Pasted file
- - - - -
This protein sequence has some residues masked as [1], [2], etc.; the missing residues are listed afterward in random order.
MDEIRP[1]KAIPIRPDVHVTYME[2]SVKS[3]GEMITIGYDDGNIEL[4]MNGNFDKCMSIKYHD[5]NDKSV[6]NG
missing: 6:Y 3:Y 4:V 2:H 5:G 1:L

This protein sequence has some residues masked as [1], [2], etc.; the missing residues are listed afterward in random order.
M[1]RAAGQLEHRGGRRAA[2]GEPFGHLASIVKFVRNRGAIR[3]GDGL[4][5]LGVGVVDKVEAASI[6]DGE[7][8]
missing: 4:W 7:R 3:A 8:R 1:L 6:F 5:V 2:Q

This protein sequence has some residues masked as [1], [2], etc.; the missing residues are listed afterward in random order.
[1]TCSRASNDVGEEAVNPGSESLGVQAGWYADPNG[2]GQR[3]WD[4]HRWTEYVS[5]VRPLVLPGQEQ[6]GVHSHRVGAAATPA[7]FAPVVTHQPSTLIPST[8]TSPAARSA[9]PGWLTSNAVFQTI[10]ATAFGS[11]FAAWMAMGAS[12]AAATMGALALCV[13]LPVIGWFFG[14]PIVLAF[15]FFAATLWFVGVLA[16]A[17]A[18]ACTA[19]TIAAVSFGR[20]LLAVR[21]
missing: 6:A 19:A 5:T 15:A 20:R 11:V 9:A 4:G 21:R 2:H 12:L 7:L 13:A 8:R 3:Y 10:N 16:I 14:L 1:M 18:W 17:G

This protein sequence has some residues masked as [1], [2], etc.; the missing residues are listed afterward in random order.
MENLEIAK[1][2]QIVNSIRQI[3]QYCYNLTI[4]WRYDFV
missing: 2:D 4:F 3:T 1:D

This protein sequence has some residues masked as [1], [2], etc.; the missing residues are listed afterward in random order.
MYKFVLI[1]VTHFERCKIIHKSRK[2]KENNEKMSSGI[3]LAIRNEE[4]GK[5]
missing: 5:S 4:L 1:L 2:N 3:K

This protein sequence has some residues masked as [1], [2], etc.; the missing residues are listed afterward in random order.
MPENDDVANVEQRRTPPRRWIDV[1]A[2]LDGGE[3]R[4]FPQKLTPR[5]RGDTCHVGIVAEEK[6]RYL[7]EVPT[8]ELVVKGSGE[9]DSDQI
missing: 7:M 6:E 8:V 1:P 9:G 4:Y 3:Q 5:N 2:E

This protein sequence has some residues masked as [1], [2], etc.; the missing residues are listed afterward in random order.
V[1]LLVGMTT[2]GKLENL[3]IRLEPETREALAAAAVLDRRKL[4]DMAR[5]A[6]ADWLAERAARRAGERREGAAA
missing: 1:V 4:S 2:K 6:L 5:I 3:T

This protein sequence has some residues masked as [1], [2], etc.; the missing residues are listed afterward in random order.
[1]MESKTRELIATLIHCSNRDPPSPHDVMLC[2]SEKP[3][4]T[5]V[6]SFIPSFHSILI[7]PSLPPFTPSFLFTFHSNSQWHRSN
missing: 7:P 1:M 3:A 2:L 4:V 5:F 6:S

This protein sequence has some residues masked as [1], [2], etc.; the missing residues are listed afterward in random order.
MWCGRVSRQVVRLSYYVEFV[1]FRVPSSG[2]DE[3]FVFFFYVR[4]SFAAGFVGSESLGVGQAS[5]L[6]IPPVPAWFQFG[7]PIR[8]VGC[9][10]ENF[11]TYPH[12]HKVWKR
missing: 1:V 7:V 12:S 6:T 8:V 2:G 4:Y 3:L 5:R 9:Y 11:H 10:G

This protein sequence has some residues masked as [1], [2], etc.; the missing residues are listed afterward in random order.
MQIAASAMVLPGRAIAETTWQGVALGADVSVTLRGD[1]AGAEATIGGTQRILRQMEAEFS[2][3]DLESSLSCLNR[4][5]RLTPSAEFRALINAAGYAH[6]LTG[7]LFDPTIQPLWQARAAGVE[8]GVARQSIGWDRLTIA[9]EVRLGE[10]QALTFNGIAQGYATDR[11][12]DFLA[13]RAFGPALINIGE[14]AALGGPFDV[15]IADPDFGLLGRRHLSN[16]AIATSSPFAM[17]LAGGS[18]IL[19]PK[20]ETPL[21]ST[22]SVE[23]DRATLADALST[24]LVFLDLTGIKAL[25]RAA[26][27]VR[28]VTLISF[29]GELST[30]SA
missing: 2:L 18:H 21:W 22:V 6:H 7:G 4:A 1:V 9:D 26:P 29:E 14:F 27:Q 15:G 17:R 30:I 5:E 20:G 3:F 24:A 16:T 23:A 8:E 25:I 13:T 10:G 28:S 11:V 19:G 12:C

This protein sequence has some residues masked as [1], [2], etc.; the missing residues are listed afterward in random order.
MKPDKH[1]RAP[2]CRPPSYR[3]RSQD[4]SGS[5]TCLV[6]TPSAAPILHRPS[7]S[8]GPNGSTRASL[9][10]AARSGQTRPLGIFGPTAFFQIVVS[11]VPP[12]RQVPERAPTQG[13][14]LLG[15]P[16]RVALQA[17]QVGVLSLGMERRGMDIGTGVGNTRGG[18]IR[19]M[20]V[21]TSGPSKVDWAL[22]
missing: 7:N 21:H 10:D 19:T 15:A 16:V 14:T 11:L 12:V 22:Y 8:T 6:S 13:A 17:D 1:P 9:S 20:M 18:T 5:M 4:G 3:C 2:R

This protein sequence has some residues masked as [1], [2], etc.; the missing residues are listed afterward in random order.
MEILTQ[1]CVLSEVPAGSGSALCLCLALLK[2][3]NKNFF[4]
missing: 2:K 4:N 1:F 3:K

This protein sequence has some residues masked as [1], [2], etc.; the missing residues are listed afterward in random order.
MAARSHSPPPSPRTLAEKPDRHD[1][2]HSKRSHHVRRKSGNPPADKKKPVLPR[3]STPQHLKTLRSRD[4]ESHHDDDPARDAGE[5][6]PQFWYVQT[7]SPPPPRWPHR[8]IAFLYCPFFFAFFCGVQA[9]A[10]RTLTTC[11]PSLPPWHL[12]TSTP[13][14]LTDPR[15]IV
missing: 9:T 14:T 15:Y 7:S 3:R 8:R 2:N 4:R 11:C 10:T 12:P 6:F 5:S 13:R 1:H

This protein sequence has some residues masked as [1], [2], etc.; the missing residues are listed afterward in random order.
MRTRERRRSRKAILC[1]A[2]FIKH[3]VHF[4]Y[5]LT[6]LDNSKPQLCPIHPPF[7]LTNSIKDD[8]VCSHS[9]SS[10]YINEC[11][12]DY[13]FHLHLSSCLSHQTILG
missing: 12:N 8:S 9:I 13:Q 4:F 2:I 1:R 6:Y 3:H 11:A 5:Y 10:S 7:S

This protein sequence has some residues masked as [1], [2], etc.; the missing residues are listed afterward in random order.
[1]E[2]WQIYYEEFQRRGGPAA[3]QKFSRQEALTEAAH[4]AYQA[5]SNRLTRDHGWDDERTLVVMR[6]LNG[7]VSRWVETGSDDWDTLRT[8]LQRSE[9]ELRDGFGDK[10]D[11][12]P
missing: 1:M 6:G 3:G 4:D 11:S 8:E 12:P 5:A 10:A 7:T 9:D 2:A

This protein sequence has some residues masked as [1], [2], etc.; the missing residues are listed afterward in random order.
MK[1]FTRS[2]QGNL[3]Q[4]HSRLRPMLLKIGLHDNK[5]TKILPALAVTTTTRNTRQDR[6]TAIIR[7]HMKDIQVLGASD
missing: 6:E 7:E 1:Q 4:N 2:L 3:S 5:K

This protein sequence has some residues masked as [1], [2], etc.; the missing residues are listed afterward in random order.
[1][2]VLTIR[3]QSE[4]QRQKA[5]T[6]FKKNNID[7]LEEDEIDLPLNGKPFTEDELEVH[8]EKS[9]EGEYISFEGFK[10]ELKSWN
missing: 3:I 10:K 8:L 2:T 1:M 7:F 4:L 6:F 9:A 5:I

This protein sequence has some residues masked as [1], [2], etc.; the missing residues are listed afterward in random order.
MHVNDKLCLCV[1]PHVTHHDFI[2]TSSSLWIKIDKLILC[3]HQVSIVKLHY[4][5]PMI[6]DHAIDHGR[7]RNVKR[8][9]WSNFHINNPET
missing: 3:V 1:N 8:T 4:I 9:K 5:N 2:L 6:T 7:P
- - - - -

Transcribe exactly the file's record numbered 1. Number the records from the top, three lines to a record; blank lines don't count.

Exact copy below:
This protein sequence has some residues masked as [1], [2], etc.; the missing residues are listed afterward in random order.
MDEIRP[1]KAIPIRPDVHVTYME[2]SVKS[3]GEMITIGYDDGNIEL[4]MNGNFDKCMSIKYHD[5]NDKSV[6]NG
missing: 6:Y 3:Y 4:V 2:H 5:G 1:L